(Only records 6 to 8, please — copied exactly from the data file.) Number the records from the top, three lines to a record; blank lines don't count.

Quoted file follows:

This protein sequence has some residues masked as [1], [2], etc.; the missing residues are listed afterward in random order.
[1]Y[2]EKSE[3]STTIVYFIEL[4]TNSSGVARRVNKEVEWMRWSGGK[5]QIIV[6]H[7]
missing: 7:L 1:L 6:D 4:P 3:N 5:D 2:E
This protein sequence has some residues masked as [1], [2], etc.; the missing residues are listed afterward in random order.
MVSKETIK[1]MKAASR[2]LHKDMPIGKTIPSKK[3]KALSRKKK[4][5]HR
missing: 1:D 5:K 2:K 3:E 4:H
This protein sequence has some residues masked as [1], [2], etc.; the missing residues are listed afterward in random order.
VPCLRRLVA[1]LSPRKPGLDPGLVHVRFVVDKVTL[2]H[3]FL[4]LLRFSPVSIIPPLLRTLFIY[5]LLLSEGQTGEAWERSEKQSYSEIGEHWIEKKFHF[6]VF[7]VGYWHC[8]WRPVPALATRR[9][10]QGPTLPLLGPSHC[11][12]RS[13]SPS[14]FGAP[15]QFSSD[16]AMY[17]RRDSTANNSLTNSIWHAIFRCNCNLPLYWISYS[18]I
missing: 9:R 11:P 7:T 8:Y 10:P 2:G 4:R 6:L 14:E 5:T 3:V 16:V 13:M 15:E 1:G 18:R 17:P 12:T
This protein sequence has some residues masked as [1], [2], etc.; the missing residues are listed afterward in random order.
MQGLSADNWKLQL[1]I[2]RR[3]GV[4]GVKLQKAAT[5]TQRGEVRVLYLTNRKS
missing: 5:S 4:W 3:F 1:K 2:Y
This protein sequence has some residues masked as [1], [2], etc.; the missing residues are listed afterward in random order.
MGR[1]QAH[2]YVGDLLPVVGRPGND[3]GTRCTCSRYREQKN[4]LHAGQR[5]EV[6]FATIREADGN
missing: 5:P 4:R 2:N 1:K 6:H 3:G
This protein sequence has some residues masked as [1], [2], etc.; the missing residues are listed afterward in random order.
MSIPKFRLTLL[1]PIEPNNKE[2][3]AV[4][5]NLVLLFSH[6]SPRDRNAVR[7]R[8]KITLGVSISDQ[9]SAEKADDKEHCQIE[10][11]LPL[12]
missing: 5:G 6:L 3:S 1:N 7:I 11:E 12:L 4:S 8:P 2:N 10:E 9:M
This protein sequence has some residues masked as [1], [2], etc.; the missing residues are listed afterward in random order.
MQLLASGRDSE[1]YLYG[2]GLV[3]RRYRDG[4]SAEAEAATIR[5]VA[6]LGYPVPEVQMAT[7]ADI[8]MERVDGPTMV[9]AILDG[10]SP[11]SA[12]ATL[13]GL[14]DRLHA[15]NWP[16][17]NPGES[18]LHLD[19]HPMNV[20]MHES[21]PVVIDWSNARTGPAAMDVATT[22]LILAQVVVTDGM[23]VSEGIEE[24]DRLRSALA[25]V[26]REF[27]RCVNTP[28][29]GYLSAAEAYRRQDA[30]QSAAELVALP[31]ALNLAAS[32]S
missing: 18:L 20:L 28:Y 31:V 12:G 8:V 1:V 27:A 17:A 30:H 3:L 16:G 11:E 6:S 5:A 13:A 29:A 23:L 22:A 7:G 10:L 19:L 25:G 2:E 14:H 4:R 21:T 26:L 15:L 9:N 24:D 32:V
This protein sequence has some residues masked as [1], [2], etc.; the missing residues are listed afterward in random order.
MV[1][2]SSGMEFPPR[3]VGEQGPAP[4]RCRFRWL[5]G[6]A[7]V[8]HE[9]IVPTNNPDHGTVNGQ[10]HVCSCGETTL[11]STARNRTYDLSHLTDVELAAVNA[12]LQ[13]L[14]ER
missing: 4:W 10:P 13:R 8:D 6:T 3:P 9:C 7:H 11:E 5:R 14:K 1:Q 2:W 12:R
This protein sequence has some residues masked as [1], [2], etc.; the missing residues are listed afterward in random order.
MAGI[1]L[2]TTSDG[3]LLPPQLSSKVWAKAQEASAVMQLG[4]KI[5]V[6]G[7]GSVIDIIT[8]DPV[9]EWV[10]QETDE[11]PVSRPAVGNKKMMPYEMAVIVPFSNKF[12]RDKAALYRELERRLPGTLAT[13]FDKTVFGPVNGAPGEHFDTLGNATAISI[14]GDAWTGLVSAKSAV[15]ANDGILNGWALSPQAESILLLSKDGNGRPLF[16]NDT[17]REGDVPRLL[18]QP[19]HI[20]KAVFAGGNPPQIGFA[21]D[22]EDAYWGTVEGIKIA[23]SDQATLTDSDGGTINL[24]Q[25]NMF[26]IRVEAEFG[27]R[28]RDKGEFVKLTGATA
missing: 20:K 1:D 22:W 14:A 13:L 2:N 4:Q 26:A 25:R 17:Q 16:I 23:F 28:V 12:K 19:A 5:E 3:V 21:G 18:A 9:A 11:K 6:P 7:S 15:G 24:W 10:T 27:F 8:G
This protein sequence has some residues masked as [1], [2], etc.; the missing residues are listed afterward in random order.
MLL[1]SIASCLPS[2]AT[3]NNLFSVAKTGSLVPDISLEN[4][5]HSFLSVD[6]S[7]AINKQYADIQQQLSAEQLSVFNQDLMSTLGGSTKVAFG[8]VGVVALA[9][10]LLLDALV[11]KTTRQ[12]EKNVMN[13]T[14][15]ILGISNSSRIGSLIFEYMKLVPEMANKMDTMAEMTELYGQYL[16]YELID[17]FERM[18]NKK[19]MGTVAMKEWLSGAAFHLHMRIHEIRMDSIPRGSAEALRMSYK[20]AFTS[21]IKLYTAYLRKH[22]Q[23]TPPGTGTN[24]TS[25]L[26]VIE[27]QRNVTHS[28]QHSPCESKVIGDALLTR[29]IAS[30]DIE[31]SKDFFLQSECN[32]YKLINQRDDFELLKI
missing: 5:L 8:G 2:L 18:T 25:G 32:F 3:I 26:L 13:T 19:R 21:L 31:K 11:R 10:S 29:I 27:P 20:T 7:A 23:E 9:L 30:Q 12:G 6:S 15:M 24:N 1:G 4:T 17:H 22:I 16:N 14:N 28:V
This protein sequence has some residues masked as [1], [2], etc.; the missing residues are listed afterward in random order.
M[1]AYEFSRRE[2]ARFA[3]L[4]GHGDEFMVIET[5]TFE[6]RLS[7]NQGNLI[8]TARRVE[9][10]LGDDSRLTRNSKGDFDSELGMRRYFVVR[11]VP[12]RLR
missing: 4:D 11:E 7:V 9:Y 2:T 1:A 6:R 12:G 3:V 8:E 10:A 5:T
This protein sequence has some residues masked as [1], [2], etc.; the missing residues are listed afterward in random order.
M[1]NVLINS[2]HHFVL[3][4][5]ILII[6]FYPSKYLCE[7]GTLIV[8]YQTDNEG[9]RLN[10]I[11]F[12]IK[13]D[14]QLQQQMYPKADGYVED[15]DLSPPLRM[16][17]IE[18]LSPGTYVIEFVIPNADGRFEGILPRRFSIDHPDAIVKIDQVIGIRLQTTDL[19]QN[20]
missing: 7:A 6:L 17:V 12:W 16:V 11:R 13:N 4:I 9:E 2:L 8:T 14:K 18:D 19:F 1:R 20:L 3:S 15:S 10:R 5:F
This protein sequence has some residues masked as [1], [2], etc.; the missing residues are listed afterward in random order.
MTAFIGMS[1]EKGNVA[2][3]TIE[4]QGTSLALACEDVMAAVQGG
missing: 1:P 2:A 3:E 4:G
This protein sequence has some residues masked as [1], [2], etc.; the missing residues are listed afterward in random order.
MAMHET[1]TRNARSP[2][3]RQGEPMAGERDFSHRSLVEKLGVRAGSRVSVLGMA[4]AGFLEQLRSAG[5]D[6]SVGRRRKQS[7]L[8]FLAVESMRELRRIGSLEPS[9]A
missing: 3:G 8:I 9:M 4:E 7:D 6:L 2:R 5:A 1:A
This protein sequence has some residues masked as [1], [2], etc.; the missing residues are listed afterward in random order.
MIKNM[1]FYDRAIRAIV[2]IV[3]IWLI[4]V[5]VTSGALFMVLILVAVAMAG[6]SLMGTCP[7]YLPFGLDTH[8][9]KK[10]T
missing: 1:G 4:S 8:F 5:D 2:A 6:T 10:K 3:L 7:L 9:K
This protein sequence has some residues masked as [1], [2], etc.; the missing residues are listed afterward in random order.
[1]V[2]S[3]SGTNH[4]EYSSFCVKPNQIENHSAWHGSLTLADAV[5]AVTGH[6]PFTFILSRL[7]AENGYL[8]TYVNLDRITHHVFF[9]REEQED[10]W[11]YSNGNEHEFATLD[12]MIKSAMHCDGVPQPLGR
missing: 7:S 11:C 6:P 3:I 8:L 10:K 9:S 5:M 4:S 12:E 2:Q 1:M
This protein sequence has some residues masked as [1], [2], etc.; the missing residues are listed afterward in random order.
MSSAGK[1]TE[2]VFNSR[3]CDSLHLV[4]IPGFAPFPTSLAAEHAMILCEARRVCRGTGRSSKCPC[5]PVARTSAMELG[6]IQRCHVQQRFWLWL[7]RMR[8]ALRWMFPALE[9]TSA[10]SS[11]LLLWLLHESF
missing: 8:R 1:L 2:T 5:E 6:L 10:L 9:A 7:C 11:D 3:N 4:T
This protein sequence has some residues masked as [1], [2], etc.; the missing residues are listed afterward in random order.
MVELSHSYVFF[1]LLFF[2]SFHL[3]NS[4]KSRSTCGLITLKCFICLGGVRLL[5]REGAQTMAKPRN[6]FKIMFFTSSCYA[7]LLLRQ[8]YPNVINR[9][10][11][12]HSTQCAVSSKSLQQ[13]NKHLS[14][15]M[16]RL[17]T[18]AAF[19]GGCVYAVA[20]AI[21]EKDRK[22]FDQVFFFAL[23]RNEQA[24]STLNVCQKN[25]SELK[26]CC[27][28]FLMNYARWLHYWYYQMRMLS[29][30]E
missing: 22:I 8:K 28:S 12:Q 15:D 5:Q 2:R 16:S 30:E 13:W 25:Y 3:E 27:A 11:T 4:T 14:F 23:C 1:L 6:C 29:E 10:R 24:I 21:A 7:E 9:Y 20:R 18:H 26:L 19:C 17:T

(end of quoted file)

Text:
This protein sequence has some residues masked as [1], [2], etc.; the missing residues are listed afterward in random order.
MSIPKFRLTLL[1]PIEPNNKE[2][3]AV[4][5]NLVLLFSH[6]SPRDRNAVR[7]R[8]KITLGVSISDQ[9]SAEKADDKEHCQIE[10][11]LPL[12]
missing: 5:G 6:L 3:S 1:N 7:I 11:E 12:L 4:S 8:P 2:N 10:E 9:M
This protein sequence has some residues masked as [1], [2], etc.; the missing residues are listed afterward in random order.
MQLLASGRDSE[1]YLYG[2]GLV[3]RRYRDG[4]SAEAEAATIR[5]VA[6]LGYPVPEVQMAT[7]ADI[8]MERVDGPTMV[9]AILDG[10]SP[11]SA[12]ATL[13]GL[14]DRLHA[15]NWP[16][17]NPGES[18]LHLD[19]HPMNV[20]MHES[21]PVVIDWSNARTGPAAMDVATT[22]LILAQVVVTDGM[23]VSEGIEE[24]DRLRSALA[25]V[26]REF[27]RCVNTP[28][29]GYLSAAEAYRRQDA[30]QSAAELVALP[31]ALNLAAS[32]S
missing: 18:L 20:L 28:Y 31:V 12:G 8:V 1:V 27:A 17:A 30:H 3:L 16:G 11:E 6:S 5:A 13:A 29:A 23:L 22:A 7:G 10:L 19:L 25:G 2:E 14:H 4:R 21:T 26:L 15:L 9:N 24:D 32:V
This protein sequence has some residues masked as [1], [2], etc.; the missing residues are listed afterward in random order.
MV[1][2]SSGMEFPPR[3]VGEQGPAP[4]RCRFRWL[5]G[6]A[7]V[8]HE[9]IVPTNNPDHGTVNGQ[10]HVCSCGETTL[11]STARNRTYDLSHLTDVELAAVNA[12]LQ[13]L[14]ER
missing: 4:W 10:P 13:R 8:D 6:T 3:P 9:C 7:H 11:E 5:R 14:K 1:Q 2:W 12:R